• Let your succession plan happen organically. Develop the new leadership and management in your library and remember to carry out that plan by encouraging cross training, management internships, mentoring and promoting from within as much as possible. If you do not promote from within, staff who have been waiting in the wings my go elsewhere for an opportunity to get ahead. Take advantage of SLA’s and ALA’s esp.. PLA’s leadership programs. Also check with your local county or region to see if they have a leadership development institute.
  • David Rothman, editor and co-author of Medical Professionalism in the New Information Age (Critical Issues in Health and Medicine) Makes an excellent point. It is about clarity. It is about access, it is about
  • Raise your phone if you have a smart phone or feature phone that web browses. You are not alone. And you have an award winning app to access library resources developed by the Library of Virginia. Be proud of that. Brag about it. According to research conducted by Pew Center’s Internet and American Life Project, 35% of US adults own a smart phone of some kind, and one quarter of smart phone owners say that their phone is where they do most of their online browsing.  So just by that one poll, and our informal survey, If you don’t keep these devices in mind when you design new web based services, someone may choose to go elsewhere for that book, DVD or reference questions. And you don’t want to drive away potential customers just because you didn’t design a user friendly web interface. Remember to involve both staff and public in designing new digital outreach tools.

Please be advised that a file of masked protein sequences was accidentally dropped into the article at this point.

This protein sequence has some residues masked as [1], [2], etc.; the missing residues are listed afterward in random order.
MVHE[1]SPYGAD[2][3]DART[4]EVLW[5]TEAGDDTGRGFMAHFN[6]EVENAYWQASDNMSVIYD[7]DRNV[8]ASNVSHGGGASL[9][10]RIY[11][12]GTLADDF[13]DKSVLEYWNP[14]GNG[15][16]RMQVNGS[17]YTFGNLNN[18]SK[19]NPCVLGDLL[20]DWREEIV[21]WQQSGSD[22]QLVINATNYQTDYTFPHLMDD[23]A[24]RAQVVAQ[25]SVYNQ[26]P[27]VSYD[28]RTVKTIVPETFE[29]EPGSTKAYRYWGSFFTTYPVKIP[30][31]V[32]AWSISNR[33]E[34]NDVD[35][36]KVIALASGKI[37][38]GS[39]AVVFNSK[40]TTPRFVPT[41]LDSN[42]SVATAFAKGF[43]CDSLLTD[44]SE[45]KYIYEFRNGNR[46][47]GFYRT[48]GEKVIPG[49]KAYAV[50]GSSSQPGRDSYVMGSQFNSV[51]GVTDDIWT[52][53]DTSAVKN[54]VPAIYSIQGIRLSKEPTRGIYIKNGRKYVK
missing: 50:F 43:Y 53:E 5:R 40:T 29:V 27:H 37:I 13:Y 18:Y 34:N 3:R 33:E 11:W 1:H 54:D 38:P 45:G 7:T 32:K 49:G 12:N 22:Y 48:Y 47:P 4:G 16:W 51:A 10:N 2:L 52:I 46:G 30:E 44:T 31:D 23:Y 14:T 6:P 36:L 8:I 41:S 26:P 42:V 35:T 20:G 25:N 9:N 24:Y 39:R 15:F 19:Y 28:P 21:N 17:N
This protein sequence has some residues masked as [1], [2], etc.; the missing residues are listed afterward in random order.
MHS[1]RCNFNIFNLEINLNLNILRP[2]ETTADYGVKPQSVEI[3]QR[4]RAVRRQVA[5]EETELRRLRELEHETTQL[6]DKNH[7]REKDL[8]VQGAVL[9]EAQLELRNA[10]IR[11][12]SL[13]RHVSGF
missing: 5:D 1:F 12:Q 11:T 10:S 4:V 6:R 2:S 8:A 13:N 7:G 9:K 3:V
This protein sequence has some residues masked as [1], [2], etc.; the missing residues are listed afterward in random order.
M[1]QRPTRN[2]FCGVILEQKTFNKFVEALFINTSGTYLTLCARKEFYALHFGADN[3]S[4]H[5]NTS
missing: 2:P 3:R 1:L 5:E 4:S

• Reaching out to your public an supporters is vital to continuing to survive in the 21st century and beyond. Also reaching in to your staff. Ask them what is going on at the service desks, at the street or when they use your library. Their valuable perspective could help you adapt quickly to your staff and customer needs and usage patterns.
  • http://www.flickr.com/photos/miriella/4968672326/sizes/o/in/photostream/ Miriella Uk of the Fairfield Public Library Photographed and blown up as part of their outreach program. photo large with staff picture Recognize their successes publicly. Their talents, their skills, their accomplishments. This will resonate with the public and help put a face on your staff which can be helpful when and if you need to call on them for assistance or support.
  • Potential customers may not come to your physical building. As we saw just a minute ago, they may come to you virtually. Some may not physically be able to come to you. So, go to them. Bookmobiles are great and effective outreach tools, but if you do not have the money for a book mobile, you can great things out of a car. How about opening a branch in a shopping mall? Worked for Jefferson Regional Library. What about yours?
  • Transform a lot into a community library. Take an empty unused county lot in an underserved area, put a couple of shipping containers or a mobile building there and open a library. Get the community out to help you paint the structure and make it a true community center.
  • Remember to serve your customers into the 21st century, you have to be there. So, you make sure you stay around by advocating for your services and support. Does not matter what type of library you are, advocacy should be part of 21st century survival plan.
  • Libraries are nice but I would not pay for anything else, well part of your advocacy campaign should be to prove to your supporters AND not quite yet supporters that you are an important vital and necessary part of your community. Use your state library resources such as the Himmel and Wilson study as jumping off points to developing customer support.